“No actors were used in this film. It was lived by men and women who gave a moment of their lives to provide an experience of cinéma vérité.” Such was the voiceover that accompanied the opening scene of Chronicle of a Summer by Jean Rouch and Edgard Morin (1961), featuring scenes filmed in post-industrial Paris, late at night and at dawn. It is then followed almost immediately by a discussion at a dinner party. One man clarifies: “What Rouch and I want is to make a film based on the question: How do you live? […] We will start with you and then ask other people too.” In the next scene, we see a woman walking around the streets with a microphone in her hand, asking people if they are happy.
For the fourth (# 4) and final event in the ‘Precarious Film Practice’ series, Eva la Cour and Mia Edelgart will examine the vox pop format as a precarious method used together with live editing by inviting viewers to what will be by definition an unpredictable, collaborative and polyphonic interview. With video and audio transmitters on their backs, Edelgart and La Cour will take to the streets, while an editor back at Art Hub will edit the broadcast live. Their potential meetings and interviews with people on the street during rush hour will be edited together with selected excerpts from film history, in which vox-pop elements feature. Once again, their use of the term ‘precarious’ is intended to imply a common interest in an ‘aesthetic of potential’ – an aesthetic that embraces both technical obstructions and social impulse.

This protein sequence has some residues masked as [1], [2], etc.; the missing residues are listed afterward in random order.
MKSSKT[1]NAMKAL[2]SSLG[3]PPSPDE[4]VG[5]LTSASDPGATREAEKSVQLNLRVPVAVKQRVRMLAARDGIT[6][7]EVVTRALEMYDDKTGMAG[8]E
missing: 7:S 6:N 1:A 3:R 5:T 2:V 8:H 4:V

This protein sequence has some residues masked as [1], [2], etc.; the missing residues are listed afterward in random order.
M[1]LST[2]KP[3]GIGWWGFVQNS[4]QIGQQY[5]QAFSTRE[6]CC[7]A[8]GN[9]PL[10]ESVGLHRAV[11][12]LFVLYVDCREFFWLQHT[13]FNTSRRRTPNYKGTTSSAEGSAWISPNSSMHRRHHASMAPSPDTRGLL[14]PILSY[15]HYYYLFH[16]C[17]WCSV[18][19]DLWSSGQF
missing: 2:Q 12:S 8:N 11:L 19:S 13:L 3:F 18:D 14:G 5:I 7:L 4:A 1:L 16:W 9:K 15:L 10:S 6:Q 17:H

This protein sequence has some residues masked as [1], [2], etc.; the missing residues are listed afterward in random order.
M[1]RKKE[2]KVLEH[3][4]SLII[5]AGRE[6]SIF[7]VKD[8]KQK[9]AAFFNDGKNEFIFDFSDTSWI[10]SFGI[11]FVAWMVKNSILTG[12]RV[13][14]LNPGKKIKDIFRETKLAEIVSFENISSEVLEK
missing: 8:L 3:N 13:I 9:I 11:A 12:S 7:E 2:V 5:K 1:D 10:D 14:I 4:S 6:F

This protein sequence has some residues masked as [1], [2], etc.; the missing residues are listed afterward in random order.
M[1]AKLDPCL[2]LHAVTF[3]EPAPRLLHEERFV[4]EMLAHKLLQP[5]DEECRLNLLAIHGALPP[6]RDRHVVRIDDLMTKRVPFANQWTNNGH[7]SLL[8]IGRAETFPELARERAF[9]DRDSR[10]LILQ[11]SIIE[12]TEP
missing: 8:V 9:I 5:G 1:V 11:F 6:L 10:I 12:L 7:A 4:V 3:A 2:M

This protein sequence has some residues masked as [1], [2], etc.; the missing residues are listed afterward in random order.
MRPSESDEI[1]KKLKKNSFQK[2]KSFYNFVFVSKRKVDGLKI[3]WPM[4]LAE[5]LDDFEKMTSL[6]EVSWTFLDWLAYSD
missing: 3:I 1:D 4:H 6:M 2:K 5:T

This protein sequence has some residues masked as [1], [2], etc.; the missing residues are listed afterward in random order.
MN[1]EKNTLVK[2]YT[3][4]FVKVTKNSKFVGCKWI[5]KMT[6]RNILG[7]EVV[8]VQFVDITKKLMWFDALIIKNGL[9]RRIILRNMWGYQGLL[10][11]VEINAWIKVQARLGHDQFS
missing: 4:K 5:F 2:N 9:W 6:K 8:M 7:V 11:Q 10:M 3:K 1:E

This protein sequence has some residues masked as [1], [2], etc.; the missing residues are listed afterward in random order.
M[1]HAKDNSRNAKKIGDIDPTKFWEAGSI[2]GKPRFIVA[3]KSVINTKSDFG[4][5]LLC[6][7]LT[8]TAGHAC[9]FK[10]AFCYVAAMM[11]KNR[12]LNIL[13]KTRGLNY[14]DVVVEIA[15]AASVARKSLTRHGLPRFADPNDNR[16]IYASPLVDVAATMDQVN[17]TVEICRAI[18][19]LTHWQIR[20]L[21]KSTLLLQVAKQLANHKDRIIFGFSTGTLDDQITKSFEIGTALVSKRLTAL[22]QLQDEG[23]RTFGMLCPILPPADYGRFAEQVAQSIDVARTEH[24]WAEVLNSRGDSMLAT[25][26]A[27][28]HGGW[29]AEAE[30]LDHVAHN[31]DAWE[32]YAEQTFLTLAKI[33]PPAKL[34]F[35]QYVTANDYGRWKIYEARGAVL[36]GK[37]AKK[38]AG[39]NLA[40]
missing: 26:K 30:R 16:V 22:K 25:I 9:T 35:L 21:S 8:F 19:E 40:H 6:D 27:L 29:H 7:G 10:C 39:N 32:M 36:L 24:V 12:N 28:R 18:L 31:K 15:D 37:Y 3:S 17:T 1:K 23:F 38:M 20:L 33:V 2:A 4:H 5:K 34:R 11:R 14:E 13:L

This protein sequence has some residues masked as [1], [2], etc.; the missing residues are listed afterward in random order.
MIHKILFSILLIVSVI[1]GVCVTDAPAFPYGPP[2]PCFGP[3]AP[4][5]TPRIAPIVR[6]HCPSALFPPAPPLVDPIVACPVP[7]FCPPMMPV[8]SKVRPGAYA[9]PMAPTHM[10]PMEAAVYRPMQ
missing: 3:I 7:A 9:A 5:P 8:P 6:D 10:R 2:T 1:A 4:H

MORE ABOUT PRECIOUS FILM TRAINING
In this series, the artists Eva La Cour, Mia Edelgart and Joen Vedel set out to use live editing as a method of articulating issues of representation, historicity, temporality and technological agency in training and the ‘nurturing’ of affective sensitivity and attention. Live editing is a form of cinematic practice in which the sequence of images is not arranged in a pre-established narrative and temporal structure, but instead is performed in front of an audience in new combinations of live recordings and existing material. Live editing thereby paves the way for new groupings that hover between thinking and image, archive and social process. In this context, as a performative and situated cinematic expression, the film’s technological conditions and visual expression encounter bodies, time and space.
ABOUT TESTING GROUND
Precarious Film Training is part of Art Hub’s ‘Testing Ground’ programme series, in which artistic researchers can put their ideas and methods to the test. It is a forum in which they can try out their artistic process in front of an audience or their peers. Artists can validate relevant themes and share their research in a new, experimental space, in a region somewhere between academic and artistic practice, between studio and exhibition space.